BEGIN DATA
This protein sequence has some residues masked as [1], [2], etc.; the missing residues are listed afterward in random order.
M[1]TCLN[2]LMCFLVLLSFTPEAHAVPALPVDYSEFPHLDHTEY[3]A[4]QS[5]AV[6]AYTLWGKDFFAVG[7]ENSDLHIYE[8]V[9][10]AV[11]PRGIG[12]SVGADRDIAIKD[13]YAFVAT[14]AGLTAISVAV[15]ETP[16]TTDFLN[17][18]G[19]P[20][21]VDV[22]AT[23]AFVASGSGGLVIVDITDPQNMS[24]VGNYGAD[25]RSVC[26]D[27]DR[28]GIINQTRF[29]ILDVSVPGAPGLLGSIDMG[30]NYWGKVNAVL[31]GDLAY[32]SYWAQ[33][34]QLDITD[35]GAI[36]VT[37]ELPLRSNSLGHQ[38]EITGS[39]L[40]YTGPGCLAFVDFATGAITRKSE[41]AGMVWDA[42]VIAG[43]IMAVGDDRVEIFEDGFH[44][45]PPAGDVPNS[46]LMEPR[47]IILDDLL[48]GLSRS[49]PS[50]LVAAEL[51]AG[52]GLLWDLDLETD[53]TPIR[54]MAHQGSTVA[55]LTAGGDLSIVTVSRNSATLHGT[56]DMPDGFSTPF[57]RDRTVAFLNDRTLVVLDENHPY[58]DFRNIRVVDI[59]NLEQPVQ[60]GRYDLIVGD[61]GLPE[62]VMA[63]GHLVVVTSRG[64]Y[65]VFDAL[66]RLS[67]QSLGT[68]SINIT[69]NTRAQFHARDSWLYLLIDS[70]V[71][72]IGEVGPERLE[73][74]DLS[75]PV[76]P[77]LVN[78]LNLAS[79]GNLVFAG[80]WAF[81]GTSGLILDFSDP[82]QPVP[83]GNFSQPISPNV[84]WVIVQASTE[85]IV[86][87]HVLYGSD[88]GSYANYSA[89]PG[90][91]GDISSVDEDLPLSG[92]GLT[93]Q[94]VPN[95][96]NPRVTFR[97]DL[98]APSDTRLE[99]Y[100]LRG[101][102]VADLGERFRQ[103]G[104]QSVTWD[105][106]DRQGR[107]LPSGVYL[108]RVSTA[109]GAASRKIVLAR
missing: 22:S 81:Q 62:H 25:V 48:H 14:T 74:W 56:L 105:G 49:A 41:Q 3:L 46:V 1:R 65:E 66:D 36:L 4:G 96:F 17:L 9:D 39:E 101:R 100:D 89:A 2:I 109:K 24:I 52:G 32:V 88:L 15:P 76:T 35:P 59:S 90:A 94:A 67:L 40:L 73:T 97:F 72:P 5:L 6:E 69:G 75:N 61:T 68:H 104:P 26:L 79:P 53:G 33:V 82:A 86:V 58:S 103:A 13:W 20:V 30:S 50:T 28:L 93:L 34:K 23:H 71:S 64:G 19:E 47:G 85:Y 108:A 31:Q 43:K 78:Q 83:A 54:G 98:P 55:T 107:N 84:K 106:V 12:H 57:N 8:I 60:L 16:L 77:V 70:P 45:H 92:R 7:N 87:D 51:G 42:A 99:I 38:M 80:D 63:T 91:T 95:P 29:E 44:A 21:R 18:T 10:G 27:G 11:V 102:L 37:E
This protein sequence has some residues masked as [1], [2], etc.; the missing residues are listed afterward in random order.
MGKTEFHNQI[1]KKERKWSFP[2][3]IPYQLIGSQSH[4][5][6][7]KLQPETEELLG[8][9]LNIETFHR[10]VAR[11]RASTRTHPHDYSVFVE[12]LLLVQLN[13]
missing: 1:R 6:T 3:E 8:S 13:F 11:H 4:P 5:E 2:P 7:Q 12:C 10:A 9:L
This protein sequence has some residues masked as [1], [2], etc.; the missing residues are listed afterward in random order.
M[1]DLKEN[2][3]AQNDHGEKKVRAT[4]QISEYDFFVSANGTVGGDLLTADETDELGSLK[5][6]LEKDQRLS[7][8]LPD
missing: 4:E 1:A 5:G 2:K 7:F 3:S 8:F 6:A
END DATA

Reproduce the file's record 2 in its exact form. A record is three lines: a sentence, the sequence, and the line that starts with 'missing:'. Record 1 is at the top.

This protein sequence has some residues masked as [1], [2], etc.; the missing residues are listed afterward in random order.
MGKTEFHNQI[1]KKERKWSFP[2][3]IPYQLIGSQSH[4][5][6][7]KLQPETEELLG[8][9]LNIETFHR[10]VAR[11]RASTRTHPHDYSVFVE[12]LLLVQLN[13]
missing: 1:R 6:T 3:E 8:S 13:F 11:H 4:P 5:E 2:P 7:Q 12:C 10:A 9:L